Rodvien, a county public schoolteacher, attested to the need for menstrual products among students and the distraction not having them can create.
“This is a very real concern,” she said. “I’ve had young ladies experiencing period poverty and coming to their teachers, coming to our health rooms needing supplies.”
Several amendments aimed at cutting funding for certain departments like the Department of Public Works and the Office of Planning and Zoning also failed despite complaints from Republicans that there was often leftover money in the budgets of those departments.
Haire and Fiedler argued that historical evidence shows the turnover rate, that is the rate at which employees enter and leave jobs, often leaves excess funding in the Department of Public Works budget.
Fiedler, Haire and Volke also proposed cutting three new positions from the Office of Planning and Zoning. The department is consistently run with several vacancies, Haire said, and should focus on filling those roles, not adding more.
Trumbauer retorted that these particular positions are aimed at easing the caseload on current inspectors. While the county is working on filling the vacancies, the new positions meet a specific and immediate need.
Both amendments failed.
Another amendment sponsored by Volke would have required undocumented immigrants to present identification to access county programs.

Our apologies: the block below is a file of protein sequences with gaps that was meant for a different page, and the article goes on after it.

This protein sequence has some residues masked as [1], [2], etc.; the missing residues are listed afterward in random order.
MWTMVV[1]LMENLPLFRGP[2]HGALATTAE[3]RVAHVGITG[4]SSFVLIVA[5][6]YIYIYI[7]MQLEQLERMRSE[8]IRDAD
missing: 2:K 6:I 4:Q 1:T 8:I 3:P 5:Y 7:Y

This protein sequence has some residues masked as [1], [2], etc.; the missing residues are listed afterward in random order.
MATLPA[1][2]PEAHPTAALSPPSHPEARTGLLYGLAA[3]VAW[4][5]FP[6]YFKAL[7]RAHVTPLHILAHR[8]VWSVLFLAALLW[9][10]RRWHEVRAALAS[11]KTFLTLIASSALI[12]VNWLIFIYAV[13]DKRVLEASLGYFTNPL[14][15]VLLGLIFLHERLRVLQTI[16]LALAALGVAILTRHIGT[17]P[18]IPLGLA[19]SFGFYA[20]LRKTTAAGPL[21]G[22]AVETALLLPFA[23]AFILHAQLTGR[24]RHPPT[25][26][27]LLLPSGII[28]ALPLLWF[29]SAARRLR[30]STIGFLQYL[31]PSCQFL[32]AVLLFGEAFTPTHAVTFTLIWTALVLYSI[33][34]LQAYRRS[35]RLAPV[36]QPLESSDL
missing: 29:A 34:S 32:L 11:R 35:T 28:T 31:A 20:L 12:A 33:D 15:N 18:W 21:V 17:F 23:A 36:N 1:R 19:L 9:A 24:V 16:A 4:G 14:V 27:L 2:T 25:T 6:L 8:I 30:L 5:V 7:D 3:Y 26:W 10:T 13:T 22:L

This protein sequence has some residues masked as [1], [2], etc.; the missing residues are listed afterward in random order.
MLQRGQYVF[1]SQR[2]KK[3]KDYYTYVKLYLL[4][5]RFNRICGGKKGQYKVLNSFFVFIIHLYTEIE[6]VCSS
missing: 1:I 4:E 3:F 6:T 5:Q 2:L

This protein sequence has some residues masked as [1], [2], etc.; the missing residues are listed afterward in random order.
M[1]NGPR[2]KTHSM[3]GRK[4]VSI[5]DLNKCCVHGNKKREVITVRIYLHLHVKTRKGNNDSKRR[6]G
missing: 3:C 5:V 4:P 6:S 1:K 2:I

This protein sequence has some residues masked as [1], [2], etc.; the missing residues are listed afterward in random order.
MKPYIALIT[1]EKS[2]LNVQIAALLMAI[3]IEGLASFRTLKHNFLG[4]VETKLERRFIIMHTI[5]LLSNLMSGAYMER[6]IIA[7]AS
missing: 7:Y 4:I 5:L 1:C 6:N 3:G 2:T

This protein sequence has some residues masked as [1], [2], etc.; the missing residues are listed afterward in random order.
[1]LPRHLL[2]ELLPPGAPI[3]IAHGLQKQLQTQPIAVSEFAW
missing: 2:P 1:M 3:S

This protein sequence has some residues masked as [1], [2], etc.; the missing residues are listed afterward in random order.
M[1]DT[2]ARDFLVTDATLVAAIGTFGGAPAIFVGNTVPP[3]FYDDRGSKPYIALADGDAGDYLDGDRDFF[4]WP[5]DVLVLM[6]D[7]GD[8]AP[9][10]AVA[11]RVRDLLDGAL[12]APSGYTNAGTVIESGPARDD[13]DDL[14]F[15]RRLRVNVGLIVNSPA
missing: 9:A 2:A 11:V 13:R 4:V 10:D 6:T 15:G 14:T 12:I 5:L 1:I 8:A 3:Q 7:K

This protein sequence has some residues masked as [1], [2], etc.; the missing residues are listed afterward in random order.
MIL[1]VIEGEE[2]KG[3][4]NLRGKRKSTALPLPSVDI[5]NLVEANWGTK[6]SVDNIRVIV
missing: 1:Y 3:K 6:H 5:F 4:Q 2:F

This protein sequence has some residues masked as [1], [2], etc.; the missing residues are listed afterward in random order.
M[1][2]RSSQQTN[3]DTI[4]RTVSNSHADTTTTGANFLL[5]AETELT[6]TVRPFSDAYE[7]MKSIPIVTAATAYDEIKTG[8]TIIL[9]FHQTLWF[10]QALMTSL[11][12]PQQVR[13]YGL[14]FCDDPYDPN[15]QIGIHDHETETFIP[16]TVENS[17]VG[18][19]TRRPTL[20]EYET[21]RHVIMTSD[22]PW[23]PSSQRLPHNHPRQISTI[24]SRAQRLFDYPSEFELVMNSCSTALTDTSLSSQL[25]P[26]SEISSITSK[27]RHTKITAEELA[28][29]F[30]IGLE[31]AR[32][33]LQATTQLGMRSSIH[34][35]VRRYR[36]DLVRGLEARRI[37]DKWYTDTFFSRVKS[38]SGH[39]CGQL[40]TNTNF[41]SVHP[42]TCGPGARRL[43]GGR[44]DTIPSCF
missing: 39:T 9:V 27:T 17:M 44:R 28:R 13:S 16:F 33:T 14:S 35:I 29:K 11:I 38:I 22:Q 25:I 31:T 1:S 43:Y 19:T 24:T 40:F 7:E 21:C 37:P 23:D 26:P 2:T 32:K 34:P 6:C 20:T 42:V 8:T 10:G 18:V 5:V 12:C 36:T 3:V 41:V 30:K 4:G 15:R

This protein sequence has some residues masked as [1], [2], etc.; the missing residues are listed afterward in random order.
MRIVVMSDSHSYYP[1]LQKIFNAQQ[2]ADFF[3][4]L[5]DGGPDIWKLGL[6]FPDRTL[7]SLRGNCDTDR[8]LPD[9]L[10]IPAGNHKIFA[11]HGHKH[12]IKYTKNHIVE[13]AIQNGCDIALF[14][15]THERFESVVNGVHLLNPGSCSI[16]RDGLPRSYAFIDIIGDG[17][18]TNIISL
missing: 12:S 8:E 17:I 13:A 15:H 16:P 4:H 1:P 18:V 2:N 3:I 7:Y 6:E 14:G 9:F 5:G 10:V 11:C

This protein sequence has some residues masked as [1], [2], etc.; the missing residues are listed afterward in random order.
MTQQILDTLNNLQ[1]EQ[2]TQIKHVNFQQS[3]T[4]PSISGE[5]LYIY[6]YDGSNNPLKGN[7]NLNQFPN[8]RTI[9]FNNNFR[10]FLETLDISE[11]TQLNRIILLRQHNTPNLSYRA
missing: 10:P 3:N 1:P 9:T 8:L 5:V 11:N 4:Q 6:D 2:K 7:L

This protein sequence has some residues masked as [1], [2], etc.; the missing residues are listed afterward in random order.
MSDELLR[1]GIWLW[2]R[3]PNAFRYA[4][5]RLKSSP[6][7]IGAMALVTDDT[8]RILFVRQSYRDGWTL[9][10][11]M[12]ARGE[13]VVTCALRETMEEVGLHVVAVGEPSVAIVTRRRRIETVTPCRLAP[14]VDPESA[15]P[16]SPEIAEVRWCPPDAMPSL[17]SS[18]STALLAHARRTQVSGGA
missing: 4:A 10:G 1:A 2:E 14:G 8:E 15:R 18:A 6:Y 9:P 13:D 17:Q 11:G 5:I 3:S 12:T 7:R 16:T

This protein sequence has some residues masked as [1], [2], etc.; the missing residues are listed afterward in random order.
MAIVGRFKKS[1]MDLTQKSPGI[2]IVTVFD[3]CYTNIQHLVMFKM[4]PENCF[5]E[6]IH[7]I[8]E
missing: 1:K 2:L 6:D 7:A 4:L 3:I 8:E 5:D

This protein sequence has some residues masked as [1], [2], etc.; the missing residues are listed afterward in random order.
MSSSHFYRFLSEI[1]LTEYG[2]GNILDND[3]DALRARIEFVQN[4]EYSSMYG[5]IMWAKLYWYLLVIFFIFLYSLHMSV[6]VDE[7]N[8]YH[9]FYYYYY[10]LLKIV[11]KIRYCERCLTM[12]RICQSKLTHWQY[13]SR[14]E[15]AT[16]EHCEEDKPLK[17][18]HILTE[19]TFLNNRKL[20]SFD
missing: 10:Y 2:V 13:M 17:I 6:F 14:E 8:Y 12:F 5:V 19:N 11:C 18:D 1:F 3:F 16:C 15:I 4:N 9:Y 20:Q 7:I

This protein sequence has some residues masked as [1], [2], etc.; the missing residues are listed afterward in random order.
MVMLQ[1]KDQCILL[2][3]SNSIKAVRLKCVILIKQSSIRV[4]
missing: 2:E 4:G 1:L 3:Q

Rodvien said she feared that this kind of restriction could potentially lead to crime as these residents seek to meet basic needs of food and health care.
“We need to support all of the residents regardless of what our opinions are of how they arrived here,” she said.
The logistics of implementing such a proposal are unimaginable, Trumbauer said, pointing to examples like obtaining a COVID test or vaccination or getting food from a food bank.
”If a hungry child comes up for a food program, we’re not going to check status,” he said. “What the county’s interested in doing is helping people who need to be helped.”
Maryland Policy & Politics
The proposal failed along party lines.
Crownsville Hospital Center
After Crownsville Hospital Center is acquired by the county later this year, as expected by county officials, Pittman plans to build a nonprofit incubation center in one of the buildings. An amendment sponsored by Haire and Fielder would have eliminated this plan, for which $3.5 million was allocated.
Nearby Pascal Crisis Stabilization Center should be allowed to use the building after it’s renovated, Fiedler argued, as the need for crisis beds in the county is high.
While most agreed with Fiedler that the shortage of crisis beds is a critical issue, many struggled over the decisions of what would be the best use of this highly valuable property.
Trumbauer explained that these funds will benefit whatever Pittman and the council settle on doing with the space. This money is simply to get the long-abandoned building up to modern safety standards, he said.
The council voted along party lines to defeat the amendment.